There are several advantages to the Master of International Affairs program, and applicants choose the program for a variety of reasons.
For me, the MIA provides a strong foundation for working in any industry that intersects with global issues. I wanted to learn how to marry my digital-media experience with advocacy work on behalf of social-justice issues and nonprofits working in the field. And I believed the MIA program best complemented my previous experience and that it would help me achieve my future career goals.
One of my favorite things about the degree is that there are about 450 MIA/MPA students in a graduating class and we are all so unique in both our backgrounds and what we want to do with our SIPA degree. The culture within the program is very supportive as many of us will be working together in the future, across organizations and fields, and not competing for the same specific jobs, which I appreciate.
The program also provides flexibility. While we all have to choose a concentration and specialization, I know many students in the MIA and MPA programs have switched their focus after being exposed to new fields through the classroom or discussions with their peers. This flexibility is valuable if you are interested in exploring different fields or if you would like to market yourself to future employers as having a unique combination of skills. Mixing and matching specializations with certain concentrations allows MIA and MPA students to carve out an expertise in certain fields. And with the chance to take classes at Columbia University’s eight other graduate schools, students can really customize their degree plans.
Another reason I chose the MIA program over the MPA program was that I was interested in reviving my language skills. I had studied Portuguese and gained in-country experience in Brazil, but after several years of not practicing, I was frustrated that I was no longer as fluent as I once was. So when I applied to SIPA, I decided that the required language component of the MIA degree would be the perfect way for me to renew my Portuguese. Many students come to SIPA already speaking several languages, and for me, honing my language skills is another way to round out my experience as I pursue working with and for global organizations.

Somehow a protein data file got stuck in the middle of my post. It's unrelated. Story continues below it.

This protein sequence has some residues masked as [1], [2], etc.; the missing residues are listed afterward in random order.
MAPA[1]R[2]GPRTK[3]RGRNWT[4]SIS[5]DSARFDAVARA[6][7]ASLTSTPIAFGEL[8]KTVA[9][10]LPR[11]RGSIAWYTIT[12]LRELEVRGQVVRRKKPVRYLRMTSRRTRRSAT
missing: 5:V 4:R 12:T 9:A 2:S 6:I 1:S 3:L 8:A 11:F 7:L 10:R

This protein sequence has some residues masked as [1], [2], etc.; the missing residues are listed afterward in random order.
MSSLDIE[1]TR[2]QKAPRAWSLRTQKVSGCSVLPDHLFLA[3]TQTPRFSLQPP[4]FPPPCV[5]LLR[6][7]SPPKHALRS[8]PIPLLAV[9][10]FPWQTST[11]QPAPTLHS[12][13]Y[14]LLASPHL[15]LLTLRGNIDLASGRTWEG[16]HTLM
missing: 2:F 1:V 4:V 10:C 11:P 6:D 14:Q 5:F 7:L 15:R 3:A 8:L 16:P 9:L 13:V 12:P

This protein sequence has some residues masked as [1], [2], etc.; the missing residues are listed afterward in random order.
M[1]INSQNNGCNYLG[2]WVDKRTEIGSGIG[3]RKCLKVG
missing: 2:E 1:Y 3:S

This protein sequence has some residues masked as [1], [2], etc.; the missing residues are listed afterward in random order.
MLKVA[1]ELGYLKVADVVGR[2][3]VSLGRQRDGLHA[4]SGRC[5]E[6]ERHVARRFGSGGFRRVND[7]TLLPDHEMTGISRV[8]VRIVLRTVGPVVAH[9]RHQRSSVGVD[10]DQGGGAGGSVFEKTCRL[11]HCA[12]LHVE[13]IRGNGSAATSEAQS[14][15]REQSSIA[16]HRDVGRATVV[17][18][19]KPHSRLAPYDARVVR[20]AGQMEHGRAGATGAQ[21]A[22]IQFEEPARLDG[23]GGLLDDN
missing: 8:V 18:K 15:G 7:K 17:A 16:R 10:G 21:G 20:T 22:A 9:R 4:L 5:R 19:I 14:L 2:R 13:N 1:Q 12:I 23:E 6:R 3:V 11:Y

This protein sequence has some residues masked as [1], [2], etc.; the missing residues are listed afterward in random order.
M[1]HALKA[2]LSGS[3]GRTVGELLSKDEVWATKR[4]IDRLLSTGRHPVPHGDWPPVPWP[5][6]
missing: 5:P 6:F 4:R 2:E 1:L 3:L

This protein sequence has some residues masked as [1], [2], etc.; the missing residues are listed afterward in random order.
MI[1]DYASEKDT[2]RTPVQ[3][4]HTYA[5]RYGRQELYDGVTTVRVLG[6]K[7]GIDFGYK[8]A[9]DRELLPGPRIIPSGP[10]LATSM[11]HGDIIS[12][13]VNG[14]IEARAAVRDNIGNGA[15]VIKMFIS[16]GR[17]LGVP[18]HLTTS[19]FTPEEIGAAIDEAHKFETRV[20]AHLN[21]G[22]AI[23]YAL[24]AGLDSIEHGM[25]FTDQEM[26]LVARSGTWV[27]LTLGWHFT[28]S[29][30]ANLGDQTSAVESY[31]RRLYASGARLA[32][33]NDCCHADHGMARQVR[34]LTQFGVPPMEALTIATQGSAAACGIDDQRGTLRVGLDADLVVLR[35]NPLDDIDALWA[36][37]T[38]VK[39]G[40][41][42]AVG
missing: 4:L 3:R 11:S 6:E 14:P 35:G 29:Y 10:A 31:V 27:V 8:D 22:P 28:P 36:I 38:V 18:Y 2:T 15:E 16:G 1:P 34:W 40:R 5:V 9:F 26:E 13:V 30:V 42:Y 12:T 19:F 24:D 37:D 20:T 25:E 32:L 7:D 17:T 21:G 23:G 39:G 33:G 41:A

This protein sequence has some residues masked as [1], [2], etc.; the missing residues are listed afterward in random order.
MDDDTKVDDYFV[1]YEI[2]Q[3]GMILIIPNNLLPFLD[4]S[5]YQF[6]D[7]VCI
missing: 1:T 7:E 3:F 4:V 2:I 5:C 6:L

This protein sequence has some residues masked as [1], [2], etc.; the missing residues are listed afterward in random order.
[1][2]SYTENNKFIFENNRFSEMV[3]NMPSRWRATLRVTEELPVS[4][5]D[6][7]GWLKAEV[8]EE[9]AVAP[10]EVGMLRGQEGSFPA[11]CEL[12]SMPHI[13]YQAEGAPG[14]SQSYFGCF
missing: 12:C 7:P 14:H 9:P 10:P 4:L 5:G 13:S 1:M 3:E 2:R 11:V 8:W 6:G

In my second year here, I have also been pleased with my Capstone experience. Capstone Workshops are specifically developed for MIA and MPA students and are formulated to build upon the concentrations within the programs. Most Capstones take place in the spring semester, but a few are created for the fall. Capstones partner a team of students with an external organization or government agency to work on real issues they are dealing with. I applied to a unique opportunity to do a year-long Business and Human Rights Clinic that will count as my project. Thus far, it has been a great way to get hands on experience working on projects that intersect with both my Human Rights concentration and my International Media, Advocacy, and Communications specialization.
Ultimately, when applying to SIPA, prospective students should choose the program that best reflects their interests and what is driving them to return to school. The MIA program has proven to be the right choice for me as it has provided a solid academic foundation for working in a global context through the core requirements, while also giving me the flexibility to combine my interest in digital media advocacy with a human rights focus.
To learn more about the MIA program from the student perspective, submit the Connect With A Current Student form.